San Diego Releases Plan to Address Climate Change

The City of San Diego recently released its climate change plan. The main goal of the city is to reduce the level of recorded emissions in 2010 by 20 percent by the year 2020. The city aims to have them reduced by half by 2035.

“San Diego has the opportunity to implement an aggressive plan that safeguards and preserves our environment,” said city council committee member Todd Gloria in a news item.

San Diego’s strategic plan is geared towards construction of buildings with higher energy and water efficiency, use of clean and renewable energy, promotion of environmentally friendly modes of transportation, reduction of waste, and climate disaster preparedness.

As part of its commitment, San Diego is looking to use 100 percent renewable energy by 2035. In the same target year, the city is also eyeing a 25 percent reduction in energy use of municipal facilities, and solid waste diversion by 90 percent.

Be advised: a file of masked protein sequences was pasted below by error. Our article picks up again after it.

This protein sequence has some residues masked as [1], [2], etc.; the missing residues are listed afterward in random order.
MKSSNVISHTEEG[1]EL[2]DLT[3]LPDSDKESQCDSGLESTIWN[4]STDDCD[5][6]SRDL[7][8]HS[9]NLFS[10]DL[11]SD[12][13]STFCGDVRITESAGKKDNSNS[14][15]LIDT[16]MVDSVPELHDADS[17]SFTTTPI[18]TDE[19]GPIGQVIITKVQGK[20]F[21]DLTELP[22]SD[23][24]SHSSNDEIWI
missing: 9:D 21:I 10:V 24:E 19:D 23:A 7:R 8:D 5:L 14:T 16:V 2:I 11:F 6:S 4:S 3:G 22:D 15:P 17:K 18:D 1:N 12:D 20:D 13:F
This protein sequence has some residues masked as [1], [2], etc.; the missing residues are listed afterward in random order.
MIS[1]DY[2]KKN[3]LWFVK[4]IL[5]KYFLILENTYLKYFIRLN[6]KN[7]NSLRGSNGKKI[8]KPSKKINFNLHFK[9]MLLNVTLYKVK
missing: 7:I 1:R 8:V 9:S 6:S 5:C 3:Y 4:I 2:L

The main objective of San Diego is to reduce greenhouse gas emissions. In fact, one of its biggest projects that could potentially create a significant impact is the Miramar Landfill. The city plans to recycle waste and capture gases using the site. Another angle that the council is looking at is the increased use of mass transit for the city, which should bring down carbon dioxide output by more than 213,000 metric tons by 2035.

Personally, we hope that solar energy plays a big role in the city’s plans.

[Photo courtesy of Nathan Rupert on Flickr]